To crach cryptography (ie Shor's Algorithm), over 10,000 # of qubits are needed. By green best case, that will be at 2032. Average is 2045 and worst is 2067.

    I was also reading Wikipedia "Quantum algorithm for linear systems of equations" https://en.wikipedia.org/wiki/Quantum_algorithm_for_linear_systems_of_equations, and it highlights how solving X * beta = y or A * x = b takes O( log(P) * K^2 ), where K is the condition number and P is the # of coefficients in beta. The best conjugate gradeint method takes O( P * K ).

    More concretely, the "exponential speedup" (I think???) applies to sparse matrices. If you include error bounds, then you get O( log(P) * K^2 / err ). For dense matrices you get O( sqrt(P) log(P) K^2 ).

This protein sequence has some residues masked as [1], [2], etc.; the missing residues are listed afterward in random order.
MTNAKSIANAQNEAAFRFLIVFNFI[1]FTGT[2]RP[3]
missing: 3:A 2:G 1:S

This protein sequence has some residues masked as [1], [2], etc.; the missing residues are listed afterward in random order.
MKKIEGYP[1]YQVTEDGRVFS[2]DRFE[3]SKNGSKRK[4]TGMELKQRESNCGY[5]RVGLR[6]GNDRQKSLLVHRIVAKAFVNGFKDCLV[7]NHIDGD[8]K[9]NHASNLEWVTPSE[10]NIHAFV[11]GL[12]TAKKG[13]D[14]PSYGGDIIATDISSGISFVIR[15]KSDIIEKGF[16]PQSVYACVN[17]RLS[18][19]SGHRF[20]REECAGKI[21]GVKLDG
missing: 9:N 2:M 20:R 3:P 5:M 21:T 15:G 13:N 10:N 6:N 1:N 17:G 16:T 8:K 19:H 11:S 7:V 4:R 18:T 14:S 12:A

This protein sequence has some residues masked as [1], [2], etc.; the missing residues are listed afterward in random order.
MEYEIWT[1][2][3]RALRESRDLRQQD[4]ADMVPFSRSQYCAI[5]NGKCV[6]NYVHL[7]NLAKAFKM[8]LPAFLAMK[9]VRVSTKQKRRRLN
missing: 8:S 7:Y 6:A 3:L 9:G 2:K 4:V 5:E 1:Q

The issue I see is since methods all include error bounds, it isn't necessarily a good way to compare direct methods with quantum algos. A better way is to compare randomized methods, where an "exponential speedup" is also possible by sketching only log(N) rows. It's possible to also say apply the randomized methods with Q Algos, hence in total you might get a staggering "exponential-exponential" speedup, but because Q Algos are inherently have error, this will exaggerate the error a lot.

    So what do people think about the potential of Q Algos for ML ?

    PS: The graph above is suprisingly a log10 plot (ie x10). This is clearly different from Moore's Law graph (x2 for # of transistors), but anyways I'm guessing Qubits don't follow Moores Law